One of my favourite things about travelling is trying different cuisines from around the world. And I’ve found, over the years, that some of the best meals I’ve had abroad have been ones I’ve made myself. Andrew and I are trying to book them on every holiday we go on and so far we’ve made tagine in Marrakesh and spring rolls in Vietnam. It was a must do to book a cooking class in Indonesia and we booked Lobong Culinary Experience after reading some fab reviews on Trip Advisor.
A trip to the market
The class is pretty much a full day and starts with being given a tour of the local market. Bit of a warning on this one it’s not for the faint hearted. Let’s just say that the hygiene standards aren’t quite the same as the U.K. Meat sits out on the counter, no refrigeration, with flies buzzing around and there are dogs and cats roaming freely around. It all smells pretty pungent.
We got a great lesson from our teacher on what ingredients make the base of most dishes in Bali and were asked some pretty difficult questions about spices! Turmeric, ginger and chilli were just some of the delicious smells masking the raw meat. We also looked at different kinds of rice and vegetables.
Learning the ropes
After the market, we were driven to the cooking class, which is hosted in a family house. We were told all about traditional Bali family homes, which are actually a series of different buildings hosting all members of the extended family. The architecture is just beautiful and each family home also has a temple (more on that later).
We started the cooking by getting our rice on to steam because it takes several hours to get it just right. Alongside the rice, we chopped loads of vegetables – peppers, shallots, garlic and chilli – and (for those without a nut allergy) ground peanuts into a delicious smelling paste.
From there, we cooked chicken, made sauces, kept checking on the rice and whipped up a blood salad that thankfully didn’t actually have any blood in for us sensitive westerners!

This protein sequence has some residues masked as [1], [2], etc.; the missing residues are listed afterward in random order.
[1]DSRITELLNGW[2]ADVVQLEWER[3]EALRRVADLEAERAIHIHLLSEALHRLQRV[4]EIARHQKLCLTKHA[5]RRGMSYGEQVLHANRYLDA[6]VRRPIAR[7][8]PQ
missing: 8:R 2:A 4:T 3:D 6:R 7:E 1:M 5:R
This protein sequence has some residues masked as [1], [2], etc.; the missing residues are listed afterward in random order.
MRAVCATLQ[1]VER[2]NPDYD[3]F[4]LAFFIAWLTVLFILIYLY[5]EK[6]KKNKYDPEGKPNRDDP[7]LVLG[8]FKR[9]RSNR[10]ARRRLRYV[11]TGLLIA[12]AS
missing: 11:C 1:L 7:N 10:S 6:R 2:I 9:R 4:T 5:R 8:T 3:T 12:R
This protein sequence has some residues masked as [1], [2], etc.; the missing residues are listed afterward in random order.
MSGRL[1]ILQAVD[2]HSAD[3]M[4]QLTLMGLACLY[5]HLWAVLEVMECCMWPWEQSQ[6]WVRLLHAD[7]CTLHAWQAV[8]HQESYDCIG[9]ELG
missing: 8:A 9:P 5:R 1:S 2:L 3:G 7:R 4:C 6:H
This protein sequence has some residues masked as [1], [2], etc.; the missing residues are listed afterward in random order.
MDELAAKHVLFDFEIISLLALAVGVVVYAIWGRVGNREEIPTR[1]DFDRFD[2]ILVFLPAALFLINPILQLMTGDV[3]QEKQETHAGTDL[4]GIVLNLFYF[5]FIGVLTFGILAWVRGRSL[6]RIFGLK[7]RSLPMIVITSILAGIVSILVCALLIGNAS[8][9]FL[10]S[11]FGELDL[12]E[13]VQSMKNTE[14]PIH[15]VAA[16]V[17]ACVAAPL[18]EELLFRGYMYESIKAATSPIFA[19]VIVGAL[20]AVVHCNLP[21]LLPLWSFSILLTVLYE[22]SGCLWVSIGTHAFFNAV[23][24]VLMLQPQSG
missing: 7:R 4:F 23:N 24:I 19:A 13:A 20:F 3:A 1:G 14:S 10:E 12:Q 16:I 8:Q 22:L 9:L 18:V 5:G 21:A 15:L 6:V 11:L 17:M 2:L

We were cooking for a couple of hours, but the time flew by and it didn’t seem like long before we got to sample some of what we had made. But first, we had to follow Bali tradition and honour the gods.
Making an offering
It is traditional in Bali – a predominantly Hindu island – to offer the first bit of whatever you’re eating to the gods. So before we could tuck in, we donned sarongs and paid a visit to the shrines in the home. This sacred area is set slightly aside and above the rest of the houses and has a number of shrines to different gods. We watched as the family’s matriarch offered a small amount of our meal, reciting prayers as she went.
Tasting our creations
And then it was finally time to eat! While we had been making our offerings, the cooking team had been presenting our food beautifully and we were happy to get tucked in.
Our starter was spicy chicken salad.
Our main was chicken sambal with rice.
Our dessert was sticky black rice pudding and I forgot to take a picture because I’m an idiot, but my god it was delicious! Basically just rice, coconut milk and a whole load of palm sugar.
The cooking class and a drink with our meal cost us just under 1 million rupiah (around £57), which definitely made it the most expensive meal of the trip! But also one of the most delicious. I would highly recommend the cooking class if you’ve got the time and the budget and I can’t wait to book another one for our next holiday.
Have you ever been on a cooking class?
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